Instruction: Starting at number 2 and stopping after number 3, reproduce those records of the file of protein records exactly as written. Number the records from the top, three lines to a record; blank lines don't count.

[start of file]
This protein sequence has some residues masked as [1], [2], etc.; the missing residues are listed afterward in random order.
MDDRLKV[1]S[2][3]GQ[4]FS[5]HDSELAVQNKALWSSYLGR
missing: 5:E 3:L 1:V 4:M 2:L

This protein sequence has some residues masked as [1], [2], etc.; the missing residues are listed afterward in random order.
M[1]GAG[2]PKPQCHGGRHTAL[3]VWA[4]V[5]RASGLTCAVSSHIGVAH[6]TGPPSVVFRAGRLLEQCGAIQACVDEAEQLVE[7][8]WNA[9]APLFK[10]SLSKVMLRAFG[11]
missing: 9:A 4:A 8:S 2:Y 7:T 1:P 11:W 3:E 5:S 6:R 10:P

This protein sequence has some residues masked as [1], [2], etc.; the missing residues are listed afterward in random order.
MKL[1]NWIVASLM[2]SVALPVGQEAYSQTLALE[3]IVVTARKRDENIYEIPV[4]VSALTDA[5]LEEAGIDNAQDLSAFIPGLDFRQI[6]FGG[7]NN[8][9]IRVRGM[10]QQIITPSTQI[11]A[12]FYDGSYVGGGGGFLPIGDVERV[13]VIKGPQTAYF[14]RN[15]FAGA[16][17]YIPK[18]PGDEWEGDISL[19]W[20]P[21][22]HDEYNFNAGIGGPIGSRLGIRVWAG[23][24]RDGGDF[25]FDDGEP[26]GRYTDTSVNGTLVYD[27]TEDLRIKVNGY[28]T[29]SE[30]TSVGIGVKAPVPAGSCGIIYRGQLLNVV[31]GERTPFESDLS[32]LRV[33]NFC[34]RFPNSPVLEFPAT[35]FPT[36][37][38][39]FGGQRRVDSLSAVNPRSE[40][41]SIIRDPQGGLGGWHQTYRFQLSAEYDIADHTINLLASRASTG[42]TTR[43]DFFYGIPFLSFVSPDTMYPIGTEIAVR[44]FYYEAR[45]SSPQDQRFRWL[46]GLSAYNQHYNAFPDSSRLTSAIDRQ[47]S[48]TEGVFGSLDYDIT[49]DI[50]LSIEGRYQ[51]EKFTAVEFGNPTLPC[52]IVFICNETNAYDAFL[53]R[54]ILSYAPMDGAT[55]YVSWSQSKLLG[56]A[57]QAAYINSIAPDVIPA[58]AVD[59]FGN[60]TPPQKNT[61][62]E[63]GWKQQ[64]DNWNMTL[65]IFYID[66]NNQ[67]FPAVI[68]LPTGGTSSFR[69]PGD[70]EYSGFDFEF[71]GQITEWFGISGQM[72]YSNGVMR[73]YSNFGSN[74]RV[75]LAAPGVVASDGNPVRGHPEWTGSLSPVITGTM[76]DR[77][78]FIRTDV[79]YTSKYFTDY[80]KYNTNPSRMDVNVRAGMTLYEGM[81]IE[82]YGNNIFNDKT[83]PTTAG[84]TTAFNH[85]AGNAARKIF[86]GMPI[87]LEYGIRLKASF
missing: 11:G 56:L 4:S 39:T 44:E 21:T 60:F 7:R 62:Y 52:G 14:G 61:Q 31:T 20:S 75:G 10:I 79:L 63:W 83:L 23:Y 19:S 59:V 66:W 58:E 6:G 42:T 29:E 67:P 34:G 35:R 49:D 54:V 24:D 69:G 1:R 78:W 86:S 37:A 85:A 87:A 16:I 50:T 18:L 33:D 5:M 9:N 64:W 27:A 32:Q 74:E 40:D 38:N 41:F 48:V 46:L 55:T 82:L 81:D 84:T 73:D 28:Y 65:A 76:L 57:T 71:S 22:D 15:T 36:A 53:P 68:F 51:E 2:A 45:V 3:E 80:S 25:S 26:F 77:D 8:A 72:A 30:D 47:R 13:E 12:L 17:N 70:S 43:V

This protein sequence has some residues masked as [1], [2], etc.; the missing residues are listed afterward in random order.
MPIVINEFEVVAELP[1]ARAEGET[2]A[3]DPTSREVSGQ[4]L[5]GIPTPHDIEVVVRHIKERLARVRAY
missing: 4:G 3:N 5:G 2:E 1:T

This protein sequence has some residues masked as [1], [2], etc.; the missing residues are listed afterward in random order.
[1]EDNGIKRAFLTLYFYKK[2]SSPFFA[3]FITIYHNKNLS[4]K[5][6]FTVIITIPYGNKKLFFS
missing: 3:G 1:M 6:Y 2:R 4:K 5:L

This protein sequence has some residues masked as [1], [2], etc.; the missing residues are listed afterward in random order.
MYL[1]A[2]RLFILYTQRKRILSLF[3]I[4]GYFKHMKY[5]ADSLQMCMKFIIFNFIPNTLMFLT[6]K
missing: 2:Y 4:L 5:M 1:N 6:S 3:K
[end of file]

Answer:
This protein sequence has some residues masked as [1], [2], etc.; the missing residues are listed afterward in random order.
M[1]GAG[2]PKPQCHGGRHTAL[3]VWA[4]V[5]RASGLTCAVSSHIGVAH[6]TGPPSVVFRAGRLLEQCGAIQACVDEAEQLVE[7][8]WNA[9]APLFK[10]SLSKVMLRAFG[11]
missing: 9:A 4:A 8:S 2:Y 7:T 1:P 11:W 3:E 5:S 6:R 10:P

This protein sequence has some residues masked as [1], [2], etc.; the missing residues are listed afterward in random order.
MKL[1]NWIVASLM[2]SVALPVGQEAYSQTLALE[3]IVVTARKRDENIYEIPV[4]VSALTDA[5]LEEAGIDNAQDLSAFIPGLDFRQI[6]FGG[7]NN[8][9]IRVRGM[10]QQIITPSTQI[11]A[12]FYDGSYVGGGGGFLPIGDVERV[13]VIKGPQTAYF[14]RN[15]FAGA[16][17]YIPK[18]PGDEWEGDISL[19]W[20]P[21][22]HDEYNFNAGIGGPIGSRLGIRVWAG[23][24]RDGGDF[25]FDDGEP[26]GRYTDTSVNGTLVYD[27]TEDLRIKVNGY[28]T[29]SE[30]TSVGIGVKAPVPAGSCGIIYRGQLLNVV[31]GERTPFESDLS[32]LRV[33]NFC[34]RFPNSPVLEFPAT[35]FPT[36][37][38][39]FGGQRRVDSLSAVNPRSE[40][41]SIIRDPQGGLGGWHQTYRFQLSAEYDIADHTINLLASRASTG[42]TTR[43]DFFYGIPFLSFVSPDTMYPIGTEIAVR[44]FYYEAR[45]SSPQDQRFRWL[46]GLSAYNQHYNAFPDSSRLTSAIDRQ[47]S[48]TEGVFGSLDYDIT[49]DI[50]LSIEGRYQ[51]EKFTAVEFGNPTLPC[52]IVFICNETNAYDAFL[53]R[54]ILSYAPMDGAT[55]YVSWSQSKLLG[56]A[57]QAAYINSIAPDVIPA[58]AVD[59]FGN[60]TPPQKNT[61][62]E[63]GWKQQ[64]DNWNMTL[65]IFYID[66]NNQ[67]FPAVI[68]LPTGGTSSFR[69]PGD[70]EYSGFDFEF[71]GQITEWFGISGQM[72]YSNGVMR[73]YSNFGSN[74]RV[75]LAAPGVVASDGNPVRGHPEWTGSLSPVITGTM[76]DR[77][78]FIRTDV[79]YTSKYFTDY[80]KYNTNPSRMDVNVRAGMTLYEGM[81]IE[82]YGNNIFNDKT[83]PTTAG[84]TTAFNH[85]AGNAARKIF[86]GMPI[87]LEYGIRLKASF
missing: 11:G 56:L 4:S 39:T 44:E 21:T 60:F 7:R 62:Y 52:G 14:G 61:Q 31:T 20:S 75:G 10:I 79:L 63:W 83:L 23:Y 19:S 59:V 66:W 58:E 6:G 42:T 29:E 67:P 34:G 35:R 49:D 54:V 24:D 69:G 1:R 78:W 86:S 37:A 85:A 87:A 16:I 50:T 18:L 33:D 5:M 9:N 64:W 27:A 32:Q 74:E 40:D 38:N 41:F 48:V 46:L 55:T 82:L 81:D 84:T 73:D 28:Y 65:A 76:L 57:T 71:S 22:D 15:T 36:A 53:P 68:F 51:E 2:A 45:V 3:E 80:S 25:S 26:F 77:D 8:A 72:A 30:D 47:R 13:E 12:L 17:N 70:S 43:V